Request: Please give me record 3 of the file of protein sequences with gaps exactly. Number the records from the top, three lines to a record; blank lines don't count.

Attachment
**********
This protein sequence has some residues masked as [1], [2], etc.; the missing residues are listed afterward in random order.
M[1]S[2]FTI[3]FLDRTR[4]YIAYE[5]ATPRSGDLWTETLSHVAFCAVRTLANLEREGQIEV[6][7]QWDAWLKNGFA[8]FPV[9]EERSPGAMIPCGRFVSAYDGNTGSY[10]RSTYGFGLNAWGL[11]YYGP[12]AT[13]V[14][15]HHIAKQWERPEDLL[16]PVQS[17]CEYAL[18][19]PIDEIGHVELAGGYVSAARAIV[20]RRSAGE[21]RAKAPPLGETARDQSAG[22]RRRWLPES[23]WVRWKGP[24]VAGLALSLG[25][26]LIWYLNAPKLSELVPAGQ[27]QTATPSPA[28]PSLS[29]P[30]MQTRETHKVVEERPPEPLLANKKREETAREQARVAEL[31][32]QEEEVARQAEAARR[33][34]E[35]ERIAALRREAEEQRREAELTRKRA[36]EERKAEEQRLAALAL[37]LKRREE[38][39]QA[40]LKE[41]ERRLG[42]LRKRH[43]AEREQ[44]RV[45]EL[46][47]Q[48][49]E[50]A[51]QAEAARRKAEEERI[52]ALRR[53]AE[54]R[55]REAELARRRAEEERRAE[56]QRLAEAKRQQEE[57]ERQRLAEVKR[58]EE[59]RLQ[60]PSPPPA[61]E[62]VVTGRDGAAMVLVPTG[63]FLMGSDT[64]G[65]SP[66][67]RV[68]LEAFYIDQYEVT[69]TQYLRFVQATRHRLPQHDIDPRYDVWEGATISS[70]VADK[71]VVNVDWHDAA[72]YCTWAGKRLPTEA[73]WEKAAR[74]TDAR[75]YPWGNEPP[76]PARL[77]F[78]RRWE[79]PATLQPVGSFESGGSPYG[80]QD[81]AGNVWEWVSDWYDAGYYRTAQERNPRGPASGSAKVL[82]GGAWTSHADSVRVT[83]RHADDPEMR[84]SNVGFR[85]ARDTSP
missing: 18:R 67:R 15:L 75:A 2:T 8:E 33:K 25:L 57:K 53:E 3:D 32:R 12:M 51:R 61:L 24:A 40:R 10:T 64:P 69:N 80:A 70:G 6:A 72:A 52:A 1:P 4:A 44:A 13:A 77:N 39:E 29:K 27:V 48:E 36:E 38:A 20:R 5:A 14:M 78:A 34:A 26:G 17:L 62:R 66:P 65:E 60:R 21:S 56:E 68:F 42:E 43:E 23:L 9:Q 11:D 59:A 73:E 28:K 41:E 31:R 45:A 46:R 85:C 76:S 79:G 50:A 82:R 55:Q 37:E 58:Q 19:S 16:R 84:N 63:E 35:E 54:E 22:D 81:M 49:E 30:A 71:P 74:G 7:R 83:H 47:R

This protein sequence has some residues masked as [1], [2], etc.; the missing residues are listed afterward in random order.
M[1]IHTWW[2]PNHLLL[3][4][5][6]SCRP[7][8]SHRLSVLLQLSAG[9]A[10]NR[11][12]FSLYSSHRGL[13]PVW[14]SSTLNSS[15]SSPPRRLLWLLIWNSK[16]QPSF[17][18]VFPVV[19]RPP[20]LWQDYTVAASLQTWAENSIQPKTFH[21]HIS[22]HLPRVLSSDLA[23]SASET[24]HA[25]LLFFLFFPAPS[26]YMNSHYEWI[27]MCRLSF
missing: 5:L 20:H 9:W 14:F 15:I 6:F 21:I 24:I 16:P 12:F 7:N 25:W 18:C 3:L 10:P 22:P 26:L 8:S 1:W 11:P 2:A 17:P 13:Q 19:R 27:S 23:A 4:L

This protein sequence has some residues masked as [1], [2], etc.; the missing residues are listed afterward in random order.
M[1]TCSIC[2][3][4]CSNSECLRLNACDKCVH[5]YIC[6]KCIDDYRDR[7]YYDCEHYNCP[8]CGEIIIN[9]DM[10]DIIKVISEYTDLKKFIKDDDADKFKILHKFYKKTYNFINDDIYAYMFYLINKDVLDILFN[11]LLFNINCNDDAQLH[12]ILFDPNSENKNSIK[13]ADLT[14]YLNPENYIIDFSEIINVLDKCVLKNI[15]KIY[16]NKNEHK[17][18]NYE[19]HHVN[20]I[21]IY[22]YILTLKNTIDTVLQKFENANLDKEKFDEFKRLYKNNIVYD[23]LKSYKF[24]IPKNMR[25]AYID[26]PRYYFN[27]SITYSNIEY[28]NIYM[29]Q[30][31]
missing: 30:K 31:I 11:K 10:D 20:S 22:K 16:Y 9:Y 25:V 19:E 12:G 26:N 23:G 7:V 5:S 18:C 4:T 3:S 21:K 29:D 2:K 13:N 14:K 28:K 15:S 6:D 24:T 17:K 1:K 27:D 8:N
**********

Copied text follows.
This protein sequence has some residues masked as [1], [2], etc.; the missing residues are listed afterward in random order.
M[1]TCSIC[2][3][4]CSNSECLRLNACDKCVH[5]YIC[6]KCIDDYRDR[7]YYDCEHYNCP[8]CGEIIIN[9]DM[10]DIIKVISEYTDLKKFIKDDDADKFKILHKFYKKTYNFINDDIYAYMFYLINKDVLDILFN[11]LLFNINCNDDAQLH[12]ILFDPNSENKNSIK[13]ADLT[14]YLNPENYIIDFSEIINVLDKCVLKNI[15]KIY[16]NKNEHK[17][18]NYE[19]HHVN[20]I[21]IY[22]YILTLKNTIDTVLQKFENANLDKEKFDEFKRLYKNNIVYD[23]LKSYKF[24]IPKNMR[25]AYID[26]PRYYFN[27]SITYSNIEY[28]NIYM[29]Q[30][31]
missing: 30:K 31:I 11:K 10:D 20:S 22:K 16:Y 9:Y 25:V 19:E 12:G 26:N 23:G 7:V 5:S 18:C 4:T 3:S 21:K 29:D 2:K 13:N 14:K 28:K 15:S 6:D 24:T 17:K 1:K 27:D 8:N